SCORE (Schools of California Online Resources for Education) History-Social Science is a great supplemental resource for elementary teachers struggling to meet the California standards and to provide motivating experiences to lay the foundational concepts for the rest of their learning careers. Textbooks are better than ever, but to fully engage students in doing the disciplines of history-- social science access to real resources such as maps, documents, letters, art, and charts and graphs is essential. Rather than thinking that history-social science is the information in "the book," students need to analyze and evaluate real data, at their level, just as a historian or social scientist would. They need to experience a time and place through photos, literature, and artifacts. SCORE H-SS has selected the best ones for schools and teachers to access easily.
SCORE History-Social Science (http://score.rims.k 12.ca.us), a project of San Bernardino County Superintendent of Schools, is designed to supplement the curriculum with resources from the Internet and lessons to use the World Wide Web in the classroom. There are over 900 resource sites that have been evaluated and annotated by grade level and content specialists for use in grades K-4. In addition there are over 200 lessons, most written by teachers for teachers. These web sites have been reviewed and evaluated for use in specific units of study identified in California's History-Social Science Framework and Standards. All the resources are organized around the standards for each grade in the "Find Resources and Lessons by Grade Level" (http://score.rims.k12.ca.us/gradelevel.html). Sometimes the unit in the standards is so big that it has been subdivided on SCORE so that students and teachers with limited experience in doing Internet research can more quickly find what they need. For example, the third grade unit on U.S. government has been sub-divided and simplified so that students can easily search only for the part of the standard for which they need information.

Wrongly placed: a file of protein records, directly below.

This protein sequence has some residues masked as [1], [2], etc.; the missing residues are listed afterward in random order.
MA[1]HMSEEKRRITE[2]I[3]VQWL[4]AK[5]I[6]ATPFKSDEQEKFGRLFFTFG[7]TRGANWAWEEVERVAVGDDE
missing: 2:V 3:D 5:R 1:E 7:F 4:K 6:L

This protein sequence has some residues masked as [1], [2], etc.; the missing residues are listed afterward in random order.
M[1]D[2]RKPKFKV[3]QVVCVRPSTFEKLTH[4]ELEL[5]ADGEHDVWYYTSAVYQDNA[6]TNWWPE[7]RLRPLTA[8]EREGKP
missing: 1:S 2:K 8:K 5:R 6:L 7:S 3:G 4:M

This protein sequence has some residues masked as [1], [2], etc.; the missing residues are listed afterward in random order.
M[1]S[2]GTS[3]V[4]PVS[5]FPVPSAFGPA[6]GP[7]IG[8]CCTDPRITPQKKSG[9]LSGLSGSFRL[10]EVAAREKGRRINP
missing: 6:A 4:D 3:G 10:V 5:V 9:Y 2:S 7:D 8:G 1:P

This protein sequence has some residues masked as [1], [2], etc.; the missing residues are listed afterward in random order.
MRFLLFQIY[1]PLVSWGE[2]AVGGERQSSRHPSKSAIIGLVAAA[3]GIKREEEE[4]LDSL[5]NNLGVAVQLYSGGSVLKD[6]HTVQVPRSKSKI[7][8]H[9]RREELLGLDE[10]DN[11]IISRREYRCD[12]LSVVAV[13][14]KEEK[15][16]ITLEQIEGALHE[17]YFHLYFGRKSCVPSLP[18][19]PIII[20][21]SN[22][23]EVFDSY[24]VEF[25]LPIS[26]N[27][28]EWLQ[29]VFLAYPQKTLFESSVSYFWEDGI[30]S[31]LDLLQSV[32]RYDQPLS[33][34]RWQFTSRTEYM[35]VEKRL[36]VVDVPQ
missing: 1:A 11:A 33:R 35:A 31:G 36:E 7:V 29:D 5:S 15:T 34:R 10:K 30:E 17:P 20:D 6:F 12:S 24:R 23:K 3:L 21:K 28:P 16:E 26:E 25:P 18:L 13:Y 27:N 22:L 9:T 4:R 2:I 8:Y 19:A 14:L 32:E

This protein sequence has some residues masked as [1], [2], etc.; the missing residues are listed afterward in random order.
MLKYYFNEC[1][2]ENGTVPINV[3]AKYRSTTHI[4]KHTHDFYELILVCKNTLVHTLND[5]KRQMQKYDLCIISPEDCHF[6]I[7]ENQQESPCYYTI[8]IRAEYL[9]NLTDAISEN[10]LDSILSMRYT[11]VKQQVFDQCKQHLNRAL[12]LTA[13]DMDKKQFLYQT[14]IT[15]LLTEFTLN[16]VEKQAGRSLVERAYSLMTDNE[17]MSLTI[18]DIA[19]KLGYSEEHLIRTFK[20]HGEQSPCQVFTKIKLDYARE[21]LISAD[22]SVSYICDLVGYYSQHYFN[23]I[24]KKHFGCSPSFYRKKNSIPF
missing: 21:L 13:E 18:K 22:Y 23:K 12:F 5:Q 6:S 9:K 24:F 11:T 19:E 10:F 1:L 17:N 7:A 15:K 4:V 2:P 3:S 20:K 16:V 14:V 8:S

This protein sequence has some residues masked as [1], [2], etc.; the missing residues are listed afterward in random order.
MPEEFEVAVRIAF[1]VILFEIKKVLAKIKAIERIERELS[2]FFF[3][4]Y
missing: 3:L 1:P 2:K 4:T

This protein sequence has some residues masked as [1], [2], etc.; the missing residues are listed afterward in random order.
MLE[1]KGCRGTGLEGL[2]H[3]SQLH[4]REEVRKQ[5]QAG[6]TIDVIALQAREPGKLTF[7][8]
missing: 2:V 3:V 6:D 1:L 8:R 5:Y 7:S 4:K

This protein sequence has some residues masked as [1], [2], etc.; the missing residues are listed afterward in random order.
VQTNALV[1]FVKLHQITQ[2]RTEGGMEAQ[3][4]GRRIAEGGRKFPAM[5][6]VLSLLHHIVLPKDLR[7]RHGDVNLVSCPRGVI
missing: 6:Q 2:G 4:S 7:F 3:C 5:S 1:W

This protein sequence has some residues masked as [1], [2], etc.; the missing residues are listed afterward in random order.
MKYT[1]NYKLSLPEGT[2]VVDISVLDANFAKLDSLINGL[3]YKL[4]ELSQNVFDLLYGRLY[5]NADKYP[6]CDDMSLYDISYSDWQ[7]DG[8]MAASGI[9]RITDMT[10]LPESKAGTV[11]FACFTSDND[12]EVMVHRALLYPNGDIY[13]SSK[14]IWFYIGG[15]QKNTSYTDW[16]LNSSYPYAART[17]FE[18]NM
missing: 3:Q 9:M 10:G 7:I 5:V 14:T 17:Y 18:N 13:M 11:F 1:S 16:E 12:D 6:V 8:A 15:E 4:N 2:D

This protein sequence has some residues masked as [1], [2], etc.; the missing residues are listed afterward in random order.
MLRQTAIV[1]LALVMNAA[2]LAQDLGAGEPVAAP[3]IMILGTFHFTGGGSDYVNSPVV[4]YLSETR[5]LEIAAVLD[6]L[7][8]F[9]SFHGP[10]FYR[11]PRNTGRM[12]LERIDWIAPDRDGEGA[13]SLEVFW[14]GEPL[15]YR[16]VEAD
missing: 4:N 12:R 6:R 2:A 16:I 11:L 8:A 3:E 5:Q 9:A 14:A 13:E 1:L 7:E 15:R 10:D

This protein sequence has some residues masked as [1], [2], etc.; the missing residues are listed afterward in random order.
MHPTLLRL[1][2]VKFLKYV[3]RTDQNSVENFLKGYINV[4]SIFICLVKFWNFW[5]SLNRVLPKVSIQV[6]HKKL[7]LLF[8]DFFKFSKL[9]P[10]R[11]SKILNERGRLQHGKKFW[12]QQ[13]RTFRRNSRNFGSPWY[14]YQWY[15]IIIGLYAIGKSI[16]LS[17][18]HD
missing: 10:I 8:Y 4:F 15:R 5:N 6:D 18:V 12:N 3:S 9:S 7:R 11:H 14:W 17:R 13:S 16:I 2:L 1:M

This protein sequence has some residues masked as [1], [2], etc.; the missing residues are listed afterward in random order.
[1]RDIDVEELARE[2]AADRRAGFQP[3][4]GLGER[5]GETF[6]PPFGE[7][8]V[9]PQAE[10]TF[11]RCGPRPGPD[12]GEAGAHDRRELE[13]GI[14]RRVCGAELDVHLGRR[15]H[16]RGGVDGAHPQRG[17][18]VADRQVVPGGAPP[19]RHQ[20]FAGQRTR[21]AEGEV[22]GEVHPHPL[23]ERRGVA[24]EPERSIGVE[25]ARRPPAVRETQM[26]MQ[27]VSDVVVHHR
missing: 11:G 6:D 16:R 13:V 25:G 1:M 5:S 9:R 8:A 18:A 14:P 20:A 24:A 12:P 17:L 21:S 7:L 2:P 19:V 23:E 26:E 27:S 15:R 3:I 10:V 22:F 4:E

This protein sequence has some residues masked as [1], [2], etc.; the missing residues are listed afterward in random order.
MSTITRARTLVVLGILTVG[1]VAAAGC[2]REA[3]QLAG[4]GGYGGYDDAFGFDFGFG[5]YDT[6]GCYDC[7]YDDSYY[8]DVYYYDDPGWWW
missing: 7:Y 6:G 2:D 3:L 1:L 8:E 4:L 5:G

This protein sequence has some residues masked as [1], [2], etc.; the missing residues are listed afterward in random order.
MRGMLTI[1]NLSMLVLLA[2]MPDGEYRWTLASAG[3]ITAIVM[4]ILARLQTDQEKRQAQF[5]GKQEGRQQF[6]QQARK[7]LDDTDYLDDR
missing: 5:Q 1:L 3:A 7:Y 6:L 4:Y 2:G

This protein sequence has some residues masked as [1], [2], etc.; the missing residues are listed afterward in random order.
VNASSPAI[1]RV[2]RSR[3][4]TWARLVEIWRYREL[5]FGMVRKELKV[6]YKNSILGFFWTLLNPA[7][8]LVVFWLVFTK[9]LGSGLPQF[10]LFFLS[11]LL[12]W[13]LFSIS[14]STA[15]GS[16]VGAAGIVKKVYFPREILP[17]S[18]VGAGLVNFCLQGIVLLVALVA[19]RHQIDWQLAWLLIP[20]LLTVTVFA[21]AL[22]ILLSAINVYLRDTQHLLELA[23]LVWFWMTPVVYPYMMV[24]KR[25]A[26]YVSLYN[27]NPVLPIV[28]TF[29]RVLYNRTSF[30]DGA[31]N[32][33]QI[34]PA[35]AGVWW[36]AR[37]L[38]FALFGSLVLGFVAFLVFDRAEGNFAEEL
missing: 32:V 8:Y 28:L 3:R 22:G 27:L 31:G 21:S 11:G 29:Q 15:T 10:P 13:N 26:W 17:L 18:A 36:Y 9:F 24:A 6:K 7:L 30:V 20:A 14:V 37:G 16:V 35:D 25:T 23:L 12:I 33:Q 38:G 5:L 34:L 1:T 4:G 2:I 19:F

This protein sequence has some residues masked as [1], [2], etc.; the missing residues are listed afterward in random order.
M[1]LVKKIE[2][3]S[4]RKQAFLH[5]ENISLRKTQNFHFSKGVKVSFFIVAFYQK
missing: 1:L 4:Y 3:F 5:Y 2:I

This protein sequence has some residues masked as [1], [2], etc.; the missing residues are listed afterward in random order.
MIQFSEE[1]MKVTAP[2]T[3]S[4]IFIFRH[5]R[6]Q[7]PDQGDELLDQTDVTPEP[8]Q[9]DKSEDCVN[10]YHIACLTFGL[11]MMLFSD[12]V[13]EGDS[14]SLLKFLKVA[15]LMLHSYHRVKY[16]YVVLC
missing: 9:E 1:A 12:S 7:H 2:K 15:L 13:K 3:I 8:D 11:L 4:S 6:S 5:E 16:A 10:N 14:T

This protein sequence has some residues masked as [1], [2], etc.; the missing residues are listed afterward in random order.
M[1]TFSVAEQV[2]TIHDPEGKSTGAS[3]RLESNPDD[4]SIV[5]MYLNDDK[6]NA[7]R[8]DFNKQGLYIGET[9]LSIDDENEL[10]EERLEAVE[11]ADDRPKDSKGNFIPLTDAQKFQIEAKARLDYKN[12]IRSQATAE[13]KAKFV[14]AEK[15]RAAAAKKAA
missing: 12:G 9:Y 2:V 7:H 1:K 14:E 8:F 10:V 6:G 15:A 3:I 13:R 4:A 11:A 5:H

3.4 Students understand the role of rules and laws in our daily lives and the basic structure of the U.S. government.
1. Determine the reasons for rules, laws, and the U.S. Constitution; the role of citizenship in the promotion of rules and laws; and the consequences for people who violate rules and laws.
2. Discuss the importance of public virtue and the role of citizens, including how to participate in a classroom, in the community, and in civic life.
3. Know the histories of important local and national landmarks, symbols, and essential documents that create a sense of community among citizens and exemplify cherished ideals (e.g., the U.S. flag, the bald eagle, the Statue of Liberty, the U.S. Constitution, the Declaration of Independence, the U.S. Capitol).
4. Understand the three branches of government, with an emphasis on local government.
5. Describe the ways in which California, the other states, and sovereign Indian tribes contribute to the making of our nation and participate in the federal system of government.
6. Describe the lives of American heroes who took risks to secure our freedoms (eg. Anne Hutchinson, Benjamin Franklin, Thomas Jefferson, Abraham Lincoln, Frederick Douglass, Harriet Tubman, Martin Luther King, Jr..) [Source: California Acadmeic Content Standards]
Resources on the web are generally designed with an older audience in mind or are so "kidified" as to make them worthless as curriculum resources. The materials on SCORE History-Social Science have been screened for use in classrooms for the audience specified in the grade level search. Though content appropriate, the resources for very young students should be utilized with an older student or adult nearby to help with reading and navigation. There are a wide variety of sources on SCORE such as biographies, literature selections, games, graphically rich content sites and maps. …